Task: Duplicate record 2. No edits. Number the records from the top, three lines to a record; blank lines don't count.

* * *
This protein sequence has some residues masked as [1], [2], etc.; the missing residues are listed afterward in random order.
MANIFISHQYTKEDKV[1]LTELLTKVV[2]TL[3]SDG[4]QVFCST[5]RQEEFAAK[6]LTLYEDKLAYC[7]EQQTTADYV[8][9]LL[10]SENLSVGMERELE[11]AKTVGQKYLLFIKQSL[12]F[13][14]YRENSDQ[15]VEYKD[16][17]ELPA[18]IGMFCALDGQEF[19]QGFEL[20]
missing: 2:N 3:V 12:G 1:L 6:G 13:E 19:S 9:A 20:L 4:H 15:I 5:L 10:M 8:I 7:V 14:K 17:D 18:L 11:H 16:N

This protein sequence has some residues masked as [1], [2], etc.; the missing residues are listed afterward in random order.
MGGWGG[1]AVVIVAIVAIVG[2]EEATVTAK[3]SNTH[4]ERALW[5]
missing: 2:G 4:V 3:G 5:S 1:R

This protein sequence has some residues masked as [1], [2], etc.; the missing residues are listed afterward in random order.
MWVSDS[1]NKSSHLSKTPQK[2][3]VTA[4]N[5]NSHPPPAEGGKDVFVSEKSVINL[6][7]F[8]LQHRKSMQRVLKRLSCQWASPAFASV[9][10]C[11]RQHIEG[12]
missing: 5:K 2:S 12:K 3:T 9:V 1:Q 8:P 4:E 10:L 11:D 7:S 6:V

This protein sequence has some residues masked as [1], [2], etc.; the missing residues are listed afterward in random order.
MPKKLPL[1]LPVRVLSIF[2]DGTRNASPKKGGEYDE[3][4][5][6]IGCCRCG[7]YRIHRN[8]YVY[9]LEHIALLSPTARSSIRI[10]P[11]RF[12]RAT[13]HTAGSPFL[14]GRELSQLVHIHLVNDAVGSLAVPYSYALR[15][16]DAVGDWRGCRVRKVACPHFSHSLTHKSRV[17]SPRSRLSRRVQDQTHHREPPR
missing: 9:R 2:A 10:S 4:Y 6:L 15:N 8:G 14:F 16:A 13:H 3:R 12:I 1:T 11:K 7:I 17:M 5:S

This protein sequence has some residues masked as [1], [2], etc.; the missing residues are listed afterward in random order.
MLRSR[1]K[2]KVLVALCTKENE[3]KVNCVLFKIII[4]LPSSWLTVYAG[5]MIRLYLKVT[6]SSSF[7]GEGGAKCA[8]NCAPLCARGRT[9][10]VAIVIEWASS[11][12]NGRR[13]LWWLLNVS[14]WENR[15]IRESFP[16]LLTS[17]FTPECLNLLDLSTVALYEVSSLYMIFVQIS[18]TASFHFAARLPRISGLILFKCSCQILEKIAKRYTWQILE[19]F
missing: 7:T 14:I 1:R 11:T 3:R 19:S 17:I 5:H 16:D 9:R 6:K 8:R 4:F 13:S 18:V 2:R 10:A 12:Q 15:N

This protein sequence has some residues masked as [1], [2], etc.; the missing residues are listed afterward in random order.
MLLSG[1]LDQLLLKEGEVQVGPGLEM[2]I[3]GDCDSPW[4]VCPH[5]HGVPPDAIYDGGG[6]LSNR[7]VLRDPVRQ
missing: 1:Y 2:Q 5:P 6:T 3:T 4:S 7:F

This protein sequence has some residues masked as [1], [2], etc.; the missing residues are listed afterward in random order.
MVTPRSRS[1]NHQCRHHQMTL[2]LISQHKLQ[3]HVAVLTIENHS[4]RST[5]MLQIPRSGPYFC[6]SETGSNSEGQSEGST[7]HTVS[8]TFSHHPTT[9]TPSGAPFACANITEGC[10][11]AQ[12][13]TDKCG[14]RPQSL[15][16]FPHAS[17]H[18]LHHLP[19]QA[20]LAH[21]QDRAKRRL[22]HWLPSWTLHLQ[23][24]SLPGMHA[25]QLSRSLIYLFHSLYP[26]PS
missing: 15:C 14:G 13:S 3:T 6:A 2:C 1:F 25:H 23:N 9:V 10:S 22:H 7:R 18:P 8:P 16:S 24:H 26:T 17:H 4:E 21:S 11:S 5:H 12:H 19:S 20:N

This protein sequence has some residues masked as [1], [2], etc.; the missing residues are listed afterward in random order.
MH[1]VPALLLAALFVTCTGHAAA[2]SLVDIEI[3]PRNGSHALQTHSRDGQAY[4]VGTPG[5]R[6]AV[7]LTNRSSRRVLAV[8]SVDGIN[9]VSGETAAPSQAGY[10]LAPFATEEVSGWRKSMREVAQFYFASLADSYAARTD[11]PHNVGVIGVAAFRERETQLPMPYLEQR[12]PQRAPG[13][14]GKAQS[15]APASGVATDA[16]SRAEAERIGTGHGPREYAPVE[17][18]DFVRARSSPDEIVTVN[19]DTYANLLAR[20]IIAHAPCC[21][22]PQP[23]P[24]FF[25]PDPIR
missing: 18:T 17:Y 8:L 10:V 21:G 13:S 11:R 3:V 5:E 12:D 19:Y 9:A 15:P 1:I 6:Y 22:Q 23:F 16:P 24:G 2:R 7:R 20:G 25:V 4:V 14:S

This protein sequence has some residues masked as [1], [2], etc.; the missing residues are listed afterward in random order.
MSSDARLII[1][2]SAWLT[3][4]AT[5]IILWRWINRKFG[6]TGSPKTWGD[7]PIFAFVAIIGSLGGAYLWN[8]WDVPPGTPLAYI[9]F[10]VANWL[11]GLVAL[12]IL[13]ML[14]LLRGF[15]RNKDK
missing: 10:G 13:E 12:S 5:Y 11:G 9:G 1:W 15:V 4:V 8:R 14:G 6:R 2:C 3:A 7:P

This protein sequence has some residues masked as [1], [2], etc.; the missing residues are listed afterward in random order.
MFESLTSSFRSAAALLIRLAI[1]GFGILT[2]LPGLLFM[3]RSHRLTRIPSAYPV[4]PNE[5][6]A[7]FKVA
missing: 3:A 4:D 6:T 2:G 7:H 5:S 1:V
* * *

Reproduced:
This protein sequence has some residues masked as [1], [2], etc.; the missing residues are listed afterward in random order.
MGGWGG[1]AVVIVAIVAIVG[2]EEATVTAK[3]SNTH[4]ERALW[5]
missing: 2:G 4:V 3:G 5:S 1:R